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Taxicab Drivers Of D.C., Unite! Cabbies Create Association With Teamsters

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Hundreds of D.C. taxicab drivers are now unionized.
WAMU/Martin Di Caro
Hundreds of D.C. taxicab drivers are now unionized.

Washington taxi drivers are organizing.

A packed union hall roared in acclamation as hundreds of cabbies rose from their seats to confirm the creation of an association with the Teamsters on Tuesday afternoon, a move to form a single voice to convey complaints about new industry rules and regulations to the D.C. Taxicab Commission.

At a time when they would usually be picking up fares in downtown Washington, the cab drivers crammed into the union hall of the Teamsters Local 922 in Northeast D.C., their rainbow colored vehicles overflowing the parking lot. Union officials said more than one thousand drivers had already joined the association of independent owner- and lease-operators at dctaxidrivers.com. The cabbies agreed to pay $23 in monthly dues to the Teamsters.

"They're not against regulations. They feel it is important to modernize the fleet and do things in a progressive way," said Galen Munroe, a Teamsters spokesman. "The challenge here is the steps taken by the D.C. Taxicab Commission: the new credit card machines, the new dome lights, the new paint jobs, all of these things are being decided without their input.”

The view of the drivers may have been summed up by cabbie Aklile Redie: “We don't have representation on the D.C. Taxicab Commission.”

Many cab drivers have chafed under the modernization program implemented in fits and starts by the Taxicab Commission. For instance, cabs are required to accept credit card and smartphone payments through the new Modern Taximeter System installed in all vehicles. The system uses GPS to track trip data and collects a $.25 surcharge to fund the commission’s operations.

Drivers were required to sign contracts with any of eight payment service providers (PSPs) approved by the commission to process riders’ credit card transactions. Cabbies have complained about each and every one of these changes, citing privacy concerns, high credit card processing fees, glitchy equipment that frequently fails, and fares sporadically deposited into their bank accounts by their PSPs.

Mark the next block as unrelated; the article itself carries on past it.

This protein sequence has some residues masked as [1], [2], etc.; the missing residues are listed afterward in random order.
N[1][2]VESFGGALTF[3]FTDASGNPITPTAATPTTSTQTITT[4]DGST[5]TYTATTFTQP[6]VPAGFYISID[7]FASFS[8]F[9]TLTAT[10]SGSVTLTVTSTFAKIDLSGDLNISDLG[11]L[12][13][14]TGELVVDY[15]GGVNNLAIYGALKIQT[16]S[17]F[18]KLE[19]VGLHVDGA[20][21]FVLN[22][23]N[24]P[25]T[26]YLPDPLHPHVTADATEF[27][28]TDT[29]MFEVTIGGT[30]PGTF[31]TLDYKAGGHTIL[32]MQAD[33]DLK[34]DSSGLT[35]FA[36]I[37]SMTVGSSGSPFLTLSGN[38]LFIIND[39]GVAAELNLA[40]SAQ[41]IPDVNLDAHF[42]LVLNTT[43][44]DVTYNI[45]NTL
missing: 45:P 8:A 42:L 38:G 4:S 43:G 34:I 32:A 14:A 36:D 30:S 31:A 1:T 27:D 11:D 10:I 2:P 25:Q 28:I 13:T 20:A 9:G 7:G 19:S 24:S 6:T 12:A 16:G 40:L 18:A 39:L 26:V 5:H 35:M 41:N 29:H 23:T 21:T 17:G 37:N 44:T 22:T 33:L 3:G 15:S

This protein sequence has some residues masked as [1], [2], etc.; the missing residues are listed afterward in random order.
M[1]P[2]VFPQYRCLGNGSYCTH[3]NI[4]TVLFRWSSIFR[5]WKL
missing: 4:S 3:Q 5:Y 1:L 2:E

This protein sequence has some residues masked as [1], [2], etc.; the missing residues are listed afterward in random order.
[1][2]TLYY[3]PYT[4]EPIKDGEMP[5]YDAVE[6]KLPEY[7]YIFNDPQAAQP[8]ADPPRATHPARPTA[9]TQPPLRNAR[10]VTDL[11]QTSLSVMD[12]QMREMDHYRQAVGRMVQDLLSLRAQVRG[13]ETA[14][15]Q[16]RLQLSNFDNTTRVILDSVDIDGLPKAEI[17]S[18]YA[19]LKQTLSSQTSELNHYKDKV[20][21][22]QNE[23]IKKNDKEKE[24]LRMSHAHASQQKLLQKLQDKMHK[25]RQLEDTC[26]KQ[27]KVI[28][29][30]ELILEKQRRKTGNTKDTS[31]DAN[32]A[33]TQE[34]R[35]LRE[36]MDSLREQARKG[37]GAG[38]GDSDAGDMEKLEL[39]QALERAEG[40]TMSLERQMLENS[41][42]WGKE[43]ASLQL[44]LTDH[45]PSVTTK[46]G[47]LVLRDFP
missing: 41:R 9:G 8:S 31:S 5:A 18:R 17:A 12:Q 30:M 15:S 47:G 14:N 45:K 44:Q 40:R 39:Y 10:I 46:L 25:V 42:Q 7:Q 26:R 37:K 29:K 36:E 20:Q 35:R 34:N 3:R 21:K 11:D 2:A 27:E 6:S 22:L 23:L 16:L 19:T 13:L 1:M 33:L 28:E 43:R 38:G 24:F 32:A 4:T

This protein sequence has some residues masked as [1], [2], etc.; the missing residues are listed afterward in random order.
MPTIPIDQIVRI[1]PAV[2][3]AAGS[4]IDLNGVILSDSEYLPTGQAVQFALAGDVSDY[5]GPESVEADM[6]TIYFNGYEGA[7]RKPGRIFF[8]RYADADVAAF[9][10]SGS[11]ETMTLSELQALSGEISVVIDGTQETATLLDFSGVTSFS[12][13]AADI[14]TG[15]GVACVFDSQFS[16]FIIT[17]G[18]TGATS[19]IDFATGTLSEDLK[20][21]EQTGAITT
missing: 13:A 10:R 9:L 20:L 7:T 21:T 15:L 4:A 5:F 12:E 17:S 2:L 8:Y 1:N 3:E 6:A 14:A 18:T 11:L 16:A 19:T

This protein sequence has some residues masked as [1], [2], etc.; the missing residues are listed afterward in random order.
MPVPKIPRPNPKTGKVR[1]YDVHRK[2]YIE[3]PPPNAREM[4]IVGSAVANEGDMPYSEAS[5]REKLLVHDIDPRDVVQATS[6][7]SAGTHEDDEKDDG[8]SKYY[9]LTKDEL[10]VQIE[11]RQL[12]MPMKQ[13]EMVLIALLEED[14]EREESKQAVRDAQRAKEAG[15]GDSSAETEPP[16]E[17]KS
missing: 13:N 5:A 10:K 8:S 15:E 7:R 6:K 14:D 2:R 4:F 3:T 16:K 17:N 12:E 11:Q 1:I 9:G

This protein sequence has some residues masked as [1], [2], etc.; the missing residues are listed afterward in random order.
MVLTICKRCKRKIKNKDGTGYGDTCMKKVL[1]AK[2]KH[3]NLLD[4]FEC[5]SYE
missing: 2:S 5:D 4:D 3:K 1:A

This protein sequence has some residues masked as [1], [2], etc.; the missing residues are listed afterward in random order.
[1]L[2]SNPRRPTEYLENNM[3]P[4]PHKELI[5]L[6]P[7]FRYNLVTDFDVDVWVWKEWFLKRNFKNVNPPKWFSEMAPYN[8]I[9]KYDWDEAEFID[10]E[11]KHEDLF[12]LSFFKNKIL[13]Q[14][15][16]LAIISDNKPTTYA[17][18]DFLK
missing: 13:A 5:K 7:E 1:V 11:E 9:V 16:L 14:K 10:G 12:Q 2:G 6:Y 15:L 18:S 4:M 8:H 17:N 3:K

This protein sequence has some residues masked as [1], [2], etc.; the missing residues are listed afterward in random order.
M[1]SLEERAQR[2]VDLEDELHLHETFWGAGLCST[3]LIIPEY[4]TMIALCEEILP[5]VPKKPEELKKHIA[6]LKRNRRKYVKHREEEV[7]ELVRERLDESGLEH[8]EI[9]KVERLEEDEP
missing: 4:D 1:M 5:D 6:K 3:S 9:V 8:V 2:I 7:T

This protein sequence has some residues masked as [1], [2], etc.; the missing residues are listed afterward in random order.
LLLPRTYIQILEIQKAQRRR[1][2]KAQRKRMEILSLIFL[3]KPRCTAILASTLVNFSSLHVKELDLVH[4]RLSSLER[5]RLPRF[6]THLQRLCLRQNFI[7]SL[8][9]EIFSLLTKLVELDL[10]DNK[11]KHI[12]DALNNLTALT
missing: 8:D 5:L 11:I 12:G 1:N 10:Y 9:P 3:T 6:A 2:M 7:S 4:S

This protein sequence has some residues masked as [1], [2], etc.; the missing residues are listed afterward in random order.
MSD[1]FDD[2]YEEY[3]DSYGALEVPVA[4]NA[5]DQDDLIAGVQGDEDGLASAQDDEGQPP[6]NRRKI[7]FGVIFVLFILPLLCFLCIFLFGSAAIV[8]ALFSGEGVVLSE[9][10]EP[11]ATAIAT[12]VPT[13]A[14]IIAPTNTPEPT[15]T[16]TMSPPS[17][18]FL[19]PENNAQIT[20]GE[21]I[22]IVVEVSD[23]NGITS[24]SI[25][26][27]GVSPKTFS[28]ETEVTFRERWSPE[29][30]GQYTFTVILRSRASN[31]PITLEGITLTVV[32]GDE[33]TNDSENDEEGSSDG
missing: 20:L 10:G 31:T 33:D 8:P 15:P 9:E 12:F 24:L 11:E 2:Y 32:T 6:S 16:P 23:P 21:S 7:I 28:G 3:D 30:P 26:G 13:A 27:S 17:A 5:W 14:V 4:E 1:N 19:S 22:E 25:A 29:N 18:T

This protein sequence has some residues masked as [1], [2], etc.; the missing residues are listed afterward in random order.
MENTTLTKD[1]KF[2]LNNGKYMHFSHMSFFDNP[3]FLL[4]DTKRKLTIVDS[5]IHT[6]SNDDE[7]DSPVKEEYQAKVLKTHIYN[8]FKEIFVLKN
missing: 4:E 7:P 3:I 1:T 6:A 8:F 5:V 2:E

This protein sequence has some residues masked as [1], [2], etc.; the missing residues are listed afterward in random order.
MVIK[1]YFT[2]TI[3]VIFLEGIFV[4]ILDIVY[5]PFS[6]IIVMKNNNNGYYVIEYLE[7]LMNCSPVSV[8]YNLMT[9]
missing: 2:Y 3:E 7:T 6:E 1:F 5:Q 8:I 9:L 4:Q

“These are guys that make only $25,000 to $30,000 dollars a year,” Munroe said. “They are working 12- to 16-hour days to make ends meet. Every fee and every small increase that is put upon them takes away from their bottom line.”

How the new drivers’ association plans to interact with the nine-member D.C. Taxicab Commission was unclear on Tuesday. Union officials said strategies would take shape once the new group establishes its membership.

The drivers did not seem too concerned about such details on their first day as an association. A feeling of solidarity as they stood shoulder to shoulder inside a packed union hall roaring their collective approval created a sense of optimism that they could change what many cabbies view as a rigged regulatory system digging into their pockets.

“I feel like it’s a long time in D.C. that we needed the Teamsters because we are not united yet. D.C. government is doing a lot of things without the [consideration] of the taxi drivers,” said Jamali Irfan.

A spokesman for the D.C. Taxicab Commission said drivers have two representatives on the commission, but declined to comment further on the Teamsters’ association. Commission chairman Ron Linton has said he is willing to meet the new group.

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